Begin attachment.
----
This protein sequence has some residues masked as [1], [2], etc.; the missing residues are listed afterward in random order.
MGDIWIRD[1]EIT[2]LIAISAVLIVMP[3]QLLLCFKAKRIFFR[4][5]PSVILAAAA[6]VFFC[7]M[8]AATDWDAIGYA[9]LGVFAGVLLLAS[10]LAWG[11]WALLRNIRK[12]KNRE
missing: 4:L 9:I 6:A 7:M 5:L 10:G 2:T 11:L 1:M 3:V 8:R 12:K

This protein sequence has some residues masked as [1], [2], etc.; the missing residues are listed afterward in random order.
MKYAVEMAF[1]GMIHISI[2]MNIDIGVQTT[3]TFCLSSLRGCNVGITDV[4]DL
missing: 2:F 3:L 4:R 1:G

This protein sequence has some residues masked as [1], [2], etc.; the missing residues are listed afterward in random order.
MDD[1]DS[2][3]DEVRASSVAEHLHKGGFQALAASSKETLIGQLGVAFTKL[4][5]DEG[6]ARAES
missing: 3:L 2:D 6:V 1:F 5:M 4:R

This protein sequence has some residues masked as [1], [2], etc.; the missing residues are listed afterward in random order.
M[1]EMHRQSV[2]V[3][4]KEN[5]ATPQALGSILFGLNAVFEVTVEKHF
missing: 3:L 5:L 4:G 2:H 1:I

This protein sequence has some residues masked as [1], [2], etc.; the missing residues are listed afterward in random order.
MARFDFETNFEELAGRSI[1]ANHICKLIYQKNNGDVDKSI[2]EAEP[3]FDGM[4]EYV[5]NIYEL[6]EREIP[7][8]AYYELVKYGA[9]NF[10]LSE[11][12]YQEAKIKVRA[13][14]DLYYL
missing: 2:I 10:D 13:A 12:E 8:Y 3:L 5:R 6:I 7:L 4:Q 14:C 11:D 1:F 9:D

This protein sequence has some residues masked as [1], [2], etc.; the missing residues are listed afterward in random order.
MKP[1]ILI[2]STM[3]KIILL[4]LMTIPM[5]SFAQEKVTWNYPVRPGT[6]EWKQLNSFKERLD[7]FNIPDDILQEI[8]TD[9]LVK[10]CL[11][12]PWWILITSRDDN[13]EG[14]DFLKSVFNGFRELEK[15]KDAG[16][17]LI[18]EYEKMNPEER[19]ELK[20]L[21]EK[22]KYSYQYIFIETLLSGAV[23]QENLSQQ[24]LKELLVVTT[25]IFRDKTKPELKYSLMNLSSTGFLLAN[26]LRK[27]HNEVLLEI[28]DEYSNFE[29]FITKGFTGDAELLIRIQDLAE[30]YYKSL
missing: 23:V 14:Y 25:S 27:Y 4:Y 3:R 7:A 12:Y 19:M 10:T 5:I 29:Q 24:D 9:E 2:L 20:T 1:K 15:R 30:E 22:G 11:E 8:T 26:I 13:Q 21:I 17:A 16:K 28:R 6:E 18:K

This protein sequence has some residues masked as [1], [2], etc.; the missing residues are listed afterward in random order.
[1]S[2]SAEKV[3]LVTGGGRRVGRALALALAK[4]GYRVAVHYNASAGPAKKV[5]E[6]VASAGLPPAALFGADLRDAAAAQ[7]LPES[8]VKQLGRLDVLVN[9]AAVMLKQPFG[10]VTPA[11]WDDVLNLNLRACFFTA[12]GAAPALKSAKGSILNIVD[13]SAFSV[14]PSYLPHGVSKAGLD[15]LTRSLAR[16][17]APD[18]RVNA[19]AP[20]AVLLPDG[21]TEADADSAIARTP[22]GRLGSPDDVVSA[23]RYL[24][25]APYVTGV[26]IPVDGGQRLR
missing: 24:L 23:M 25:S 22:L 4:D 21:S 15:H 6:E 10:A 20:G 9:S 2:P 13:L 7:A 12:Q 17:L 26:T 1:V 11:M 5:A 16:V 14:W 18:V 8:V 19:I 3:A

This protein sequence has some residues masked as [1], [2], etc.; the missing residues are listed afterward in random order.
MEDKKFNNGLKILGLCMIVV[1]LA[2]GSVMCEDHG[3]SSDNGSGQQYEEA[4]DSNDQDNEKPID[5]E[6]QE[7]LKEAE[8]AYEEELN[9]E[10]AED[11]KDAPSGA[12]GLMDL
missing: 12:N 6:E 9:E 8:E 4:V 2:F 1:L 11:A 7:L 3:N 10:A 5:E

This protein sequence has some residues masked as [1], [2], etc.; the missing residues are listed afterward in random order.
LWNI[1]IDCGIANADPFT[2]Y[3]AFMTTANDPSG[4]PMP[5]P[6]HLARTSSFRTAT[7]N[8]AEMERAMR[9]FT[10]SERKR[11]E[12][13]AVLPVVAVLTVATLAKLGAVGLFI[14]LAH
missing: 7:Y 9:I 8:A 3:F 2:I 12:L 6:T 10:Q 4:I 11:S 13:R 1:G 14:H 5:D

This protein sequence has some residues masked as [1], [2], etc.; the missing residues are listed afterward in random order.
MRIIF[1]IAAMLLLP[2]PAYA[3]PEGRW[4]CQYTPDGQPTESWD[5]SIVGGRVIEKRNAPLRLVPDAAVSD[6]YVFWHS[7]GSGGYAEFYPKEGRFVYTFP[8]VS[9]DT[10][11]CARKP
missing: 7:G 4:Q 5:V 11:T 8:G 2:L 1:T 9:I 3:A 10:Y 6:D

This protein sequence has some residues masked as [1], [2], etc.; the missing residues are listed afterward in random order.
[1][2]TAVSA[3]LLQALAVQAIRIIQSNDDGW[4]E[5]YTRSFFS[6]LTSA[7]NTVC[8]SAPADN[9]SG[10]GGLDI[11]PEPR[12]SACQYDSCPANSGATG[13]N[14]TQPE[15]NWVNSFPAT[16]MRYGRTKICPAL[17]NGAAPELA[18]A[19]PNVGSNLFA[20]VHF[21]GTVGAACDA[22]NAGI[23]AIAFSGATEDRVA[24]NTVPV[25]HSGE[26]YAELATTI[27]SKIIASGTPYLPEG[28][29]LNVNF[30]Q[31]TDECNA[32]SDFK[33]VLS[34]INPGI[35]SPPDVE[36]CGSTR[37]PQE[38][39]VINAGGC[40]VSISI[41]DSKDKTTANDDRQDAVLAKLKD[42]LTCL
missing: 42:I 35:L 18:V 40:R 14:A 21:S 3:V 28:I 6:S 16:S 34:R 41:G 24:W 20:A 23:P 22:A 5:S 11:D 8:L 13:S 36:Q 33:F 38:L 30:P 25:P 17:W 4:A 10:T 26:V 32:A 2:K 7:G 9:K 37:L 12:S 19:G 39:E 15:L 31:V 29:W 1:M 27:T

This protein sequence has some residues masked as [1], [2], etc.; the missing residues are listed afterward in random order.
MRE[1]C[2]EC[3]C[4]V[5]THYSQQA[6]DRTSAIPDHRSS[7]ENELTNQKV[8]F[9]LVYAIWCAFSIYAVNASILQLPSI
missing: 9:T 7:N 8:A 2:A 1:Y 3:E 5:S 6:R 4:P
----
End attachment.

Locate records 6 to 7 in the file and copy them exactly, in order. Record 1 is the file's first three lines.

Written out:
This protein sequence has some residues masked as [1], [2], etc.; the missing residues are listed afterward in random order.
MKP[1]ILI[2]STM[3]KIILL[4]LMTIPM[5]SFAQEKVTWNYPVRPGT[6]EWKQLNSFKERLD[7]FNIPDDILQEI[8]TD[9]LVK[10]CL[11][12]PWWILITSRDDN[13]EG[14]DFLKSVFNGFRELEK[15]KDAG[16][17]LI[18]EYEKMNPEER[19]ELK[20]L[21]EK[22]KYSYQYIFIETLLSGAV[23]QENLSQQ[24]LKELLVVTT[25]IFRDKTKPELKYSLMNLSSTGFLLAN[26]LRK[27]HNEVLLEI[28]DEYSNFE[29]FITKGFTGDAELLIRIQDLAE[30]YYKSL
missing: 23:V 14:Y 25:S 27:Y 4:Y 3:R 7:A 12:Y 19:M 10:T 5:I 29:Q 24:D 9:E 2:L 20:T 1:K 15:R 30:E 22:G 11:E 8:T 26:I 13:Q 21:I 17:A 16:K 28:R 6:E 18:K

This protein sequence has some residues masked as [1], [2], etc.; the missing residues are listed afterward in random order.
[1]S[2]SAEKV[3]LVTGGGRRVGRALALALAK[4]GYRVAVHYNASAGPAKKV[5]E[6]VASAGLPPAALFGADLRDAAAAQ[7]LPES[8]VKQLGRLDVLVN[9]AAVMLKQPFG[10]VTPA[11]WDDVLNLNLRACFFTA[12]GAAPALKSAKGSILNIVD[13]SAFSV[14]PSYLPHGVSKAGLD[15]LTRSLAR[16][17]APD[18]RVNA[19]AP[20]AVLLPDG[21]TEADADSAIARTP[22]GRLGSPDDVVSA[23]RYL[24][25]APYVTGV[26]IPVDGGQRLR
missing: 24:L 23:M 25:S 22:L 4:D 21:S 15:H 6:E 10:A 20:G 9:S 2:P 13:L 7:A 12:Q 17:L 26:T 1:V 11:M 5:A 16:V 14:W 18:V 8:V 19:I 3:A